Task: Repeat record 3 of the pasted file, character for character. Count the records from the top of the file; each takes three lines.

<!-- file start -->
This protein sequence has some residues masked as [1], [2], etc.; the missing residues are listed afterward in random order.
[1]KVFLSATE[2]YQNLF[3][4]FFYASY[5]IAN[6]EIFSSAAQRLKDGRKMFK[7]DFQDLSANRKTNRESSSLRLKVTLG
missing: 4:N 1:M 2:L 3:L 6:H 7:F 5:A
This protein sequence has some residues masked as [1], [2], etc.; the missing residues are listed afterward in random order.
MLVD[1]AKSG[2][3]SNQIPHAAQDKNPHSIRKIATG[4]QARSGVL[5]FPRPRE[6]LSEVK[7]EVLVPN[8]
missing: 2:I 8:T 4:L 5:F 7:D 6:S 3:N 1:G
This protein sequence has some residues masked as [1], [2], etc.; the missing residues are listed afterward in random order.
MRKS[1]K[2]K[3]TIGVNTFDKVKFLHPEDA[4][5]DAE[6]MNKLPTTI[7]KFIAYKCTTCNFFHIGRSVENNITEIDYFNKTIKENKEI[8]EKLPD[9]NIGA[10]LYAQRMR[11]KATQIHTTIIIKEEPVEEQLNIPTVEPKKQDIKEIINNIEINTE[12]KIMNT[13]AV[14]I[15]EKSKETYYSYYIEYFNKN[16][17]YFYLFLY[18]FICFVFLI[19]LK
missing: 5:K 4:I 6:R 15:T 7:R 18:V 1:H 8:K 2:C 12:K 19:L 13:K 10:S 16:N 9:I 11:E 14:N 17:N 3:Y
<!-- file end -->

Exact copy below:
This protein sequence has some residues masked as [1], [2], etc.; the missing residues are listed afterward in random order.
MRKS[1]K[2]K[3]TIGVNTFDKVKFLHPEDA[4][5]DAE[6]MNKLPTTI[7]KFIAYKCTTCNFFHIGRSVENNITEIDYFNKTIKENKEI[8]EKLPD[9]NIGA[10]LYAQRMR[11]KATQIHTTIIIKEEPVEEQLNIPTVEPKKQDIKEIINNIEINTE[12]KIMNT[13]AV[14]I[15]EKSKETYYSYYIEYFNKN[16][17]YFYLFLY[18]FICFVFLI[19]LK
missing: 5:K 4:I 6:R 15:T 7:R 18:V 1:H 8:K 2:C 12:K 19:L 13:K 10:S 16:N 9:I 11:E 14:N 17:N 3:Y